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Dred Scott (New York Times)


“Dred Scott,” New York Times, September 21, 1858, p. 4.

Dred Scott.

It is not well to let the great pass away without note and worthy
honor. DRED SCOTT is dead. Yesterday, from St. Louis, that illustrious
personage carried his case to the Supreme Court above, not doubting, we
may believe, that the adverse decision he encountered here will there
meet with reversal, and that he will be at once admitted to a better
freedom and more equal citizenship. It is only now and then we are
called to regret the loss of the truly eminent. Once or twice, perhaps,
in a generation. DRED is of these. His name will live when those of
CLAY, and CALHOUN, and BENTON will be feebly remembered or wholly
forgotten. Posterity will make inquiry about the subject of that great
leading case, decisive of human right, upon which the fate of the Union
was in his day presumed to depend, and will gather up what particulars
lie scattered up and down contemporary chronicles regarding him. So, by
all means, let the noted negro have his obituary and monument with the

DRED SCOTT died at a very advanced age. Longer ago than anybody can
remember, he was born, down in Virginia, on the property of the BLOW
family, which, from the name, we may judge to be extensively connected
with the first families. Captain PETER BLOW, while yet our hero was of
tender years, moved away from the home of his race to Missouri,
carrying DRED with him; and there, as was to be anticipated even for
the BLOWS, succumbed to the common fate. After other changes, and after
accepting the claims of several reputable gentlemen in succession to
the ownership of his soul, the Negro, in 1834, came into the hands of
Dr. EMERSON, a surgeon in the Army, who carried him along to Rock
Island, in Illinois, and subsequently to Fort Snelling, in the
Northwest Territory of that day. At the latter point, in 1836, he
married HARRIET, another chattel of the migratory surgeon, by whom he
had the two children who figured in the suit, ELIZA and LIZZIE, and who
still live. Dr. EMERSON, in 1838, gave over his roaming, settling down
quietly in Missouri, where some dozen years ago he died, leaving the
slaves in trust to Mr. JOHN F. A. SANDFORD, the executor of his will,
and the defendant in the famous suit. It is ten years ago since DRED
brought suit for his freedom, and that of his wife and family, in the
Circuit Court of St. Louis, asserting it on the ground of their owner
having voluntarily taken them, in the first instance, to soil declared
free by the ordinance of 1787; in the second place, to soil acquired by
treaty with Louisiana, north of 36° 30’, and therefore free by the
terms of the Missouri Compromise. His claim was held valid by the local
Court; but, upon appeal, it was denied by the Supreme Court of the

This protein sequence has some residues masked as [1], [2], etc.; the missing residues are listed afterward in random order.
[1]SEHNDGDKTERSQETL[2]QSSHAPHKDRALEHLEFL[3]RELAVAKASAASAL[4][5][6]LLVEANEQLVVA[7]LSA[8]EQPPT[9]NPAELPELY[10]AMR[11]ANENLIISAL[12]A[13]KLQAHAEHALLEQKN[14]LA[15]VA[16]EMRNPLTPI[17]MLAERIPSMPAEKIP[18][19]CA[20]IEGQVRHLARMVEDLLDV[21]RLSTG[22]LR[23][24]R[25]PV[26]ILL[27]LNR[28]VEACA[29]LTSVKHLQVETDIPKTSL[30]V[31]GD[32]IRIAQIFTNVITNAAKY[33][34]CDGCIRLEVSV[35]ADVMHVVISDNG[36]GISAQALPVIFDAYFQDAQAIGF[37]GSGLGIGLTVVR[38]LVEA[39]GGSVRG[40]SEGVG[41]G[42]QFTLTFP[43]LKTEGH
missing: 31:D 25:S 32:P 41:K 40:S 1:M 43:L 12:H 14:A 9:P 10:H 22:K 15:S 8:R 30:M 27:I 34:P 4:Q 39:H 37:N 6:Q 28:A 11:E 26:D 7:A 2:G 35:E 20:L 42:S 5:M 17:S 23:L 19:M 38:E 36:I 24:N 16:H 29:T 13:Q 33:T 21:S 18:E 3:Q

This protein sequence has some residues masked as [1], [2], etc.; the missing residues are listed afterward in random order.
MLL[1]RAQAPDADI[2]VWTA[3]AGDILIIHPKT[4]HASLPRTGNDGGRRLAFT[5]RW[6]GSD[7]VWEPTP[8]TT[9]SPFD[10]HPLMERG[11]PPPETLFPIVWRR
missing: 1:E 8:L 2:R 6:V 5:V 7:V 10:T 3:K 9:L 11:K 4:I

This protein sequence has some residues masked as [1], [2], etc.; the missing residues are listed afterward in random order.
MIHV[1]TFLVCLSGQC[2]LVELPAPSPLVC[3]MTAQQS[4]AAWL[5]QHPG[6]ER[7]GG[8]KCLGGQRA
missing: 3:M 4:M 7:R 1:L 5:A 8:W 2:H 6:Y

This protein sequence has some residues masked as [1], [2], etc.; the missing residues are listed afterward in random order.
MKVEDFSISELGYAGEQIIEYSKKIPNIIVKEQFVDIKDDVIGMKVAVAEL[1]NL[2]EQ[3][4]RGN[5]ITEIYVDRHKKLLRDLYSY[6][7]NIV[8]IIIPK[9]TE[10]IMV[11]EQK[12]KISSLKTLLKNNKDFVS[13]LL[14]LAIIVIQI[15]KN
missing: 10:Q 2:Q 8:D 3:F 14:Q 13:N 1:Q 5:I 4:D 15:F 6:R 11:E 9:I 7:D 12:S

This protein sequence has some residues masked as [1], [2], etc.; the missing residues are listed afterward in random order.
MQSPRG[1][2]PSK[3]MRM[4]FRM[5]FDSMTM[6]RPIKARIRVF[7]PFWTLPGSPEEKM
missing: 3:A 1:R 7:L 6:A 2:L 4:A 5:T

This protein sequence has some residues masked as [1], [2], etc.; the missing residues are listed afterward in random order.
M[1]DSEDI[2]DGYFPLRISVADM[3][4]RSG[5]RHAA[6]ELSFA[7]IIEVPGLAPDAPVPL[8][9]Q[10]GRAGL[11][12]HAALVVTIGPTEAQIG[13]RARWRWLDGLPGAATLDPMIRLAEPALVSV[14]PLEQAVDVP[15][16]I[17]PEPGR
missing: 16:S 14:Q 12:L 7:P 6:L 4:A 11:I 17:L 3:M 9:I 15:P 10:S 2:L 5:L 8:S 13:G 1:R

State, which sent the case back to the lower tribunal. It passed thence
into the Circuit and Supreme Courts of the United States, where, at the
December Term of 1856, it was finally decided against DRED and his
pretensions. The majority of the Court were of opinion that
“A negro held in Slavery in one State, under the laws thereof, and
taken by his master, for a temporary residence, into a State where
Slavery is prohibited by law, and thence into a Territory acquired by
treaty, where Slavery is prohibited by act of Congress, and afterwards
returning with his master into the same Slave State, and resuming his
residence there, is not such a citizen of that State as may sue there
in the Circuit Court of the United States, if by the law of that State
a negro under such circumstances is a Slave.”

Of course this decision, with the general results of which we have now
nothing to do, extinguished the hopes of the hapless DRED. The freedom
he sighed for was not, however, so remote as he supposed. Shortly after
the judgment his owner determined, indeed had long previously
determined, but then proceeded, to consummate the emancipation of the
veteran negro and his family. The owner was the Hon. CALVIN C. CHAFFEE,
of Massachusetts. But, as under the laws of Missouri the act of
emancipation can only be performed by a citizen of that State, the four
items of personal property were made over to Mr. TAYLOR BLOW, a son of
Capt. PETER above referred to, who, on the 26th of May, 1857, gave
liberty to the happy captives. The transaction was probably as
gratifying as it was becoming to Mr. BLOW, who a half century before
had been a play-mate of the colored hero. We have been informed that
charitable hands have smoothed the later path of DRED and his HARRIET,
so that a freedom so tardily come by, has not been attended by its
usual awkwardness, abuse and suffering.

Of a truth, few men who have achieved greatness have won it so
effectually as this black champion. There is little it may be of merit
in his personal service. Others doubtless, for uses of their own, have
prompted and paid for the fight. But he belongs to a class whose names
are accidentally but ineffacebly associated with critical or memorable
facts in history; and who are therefore surer of immortality than the
authors themselves of the events. The “Clay Compromise,” the “Wilmot
Proviso,” the “Dred Scott Decision,” the “English Bill,” of
contemporary annals, are to be classed with the “Lex Julia,” the
“Methuen Treaty,” the “Code Napoleon,” of the past; facts and results,
to which chance rather than merit has attached names, which they shall
perpetuate indefinitely. It shall always be remembered that in the
person of the old negro who died yesterday the highest tribunal of
America decided that an African was not a man, and could not therefore
be a citizen of the United States.


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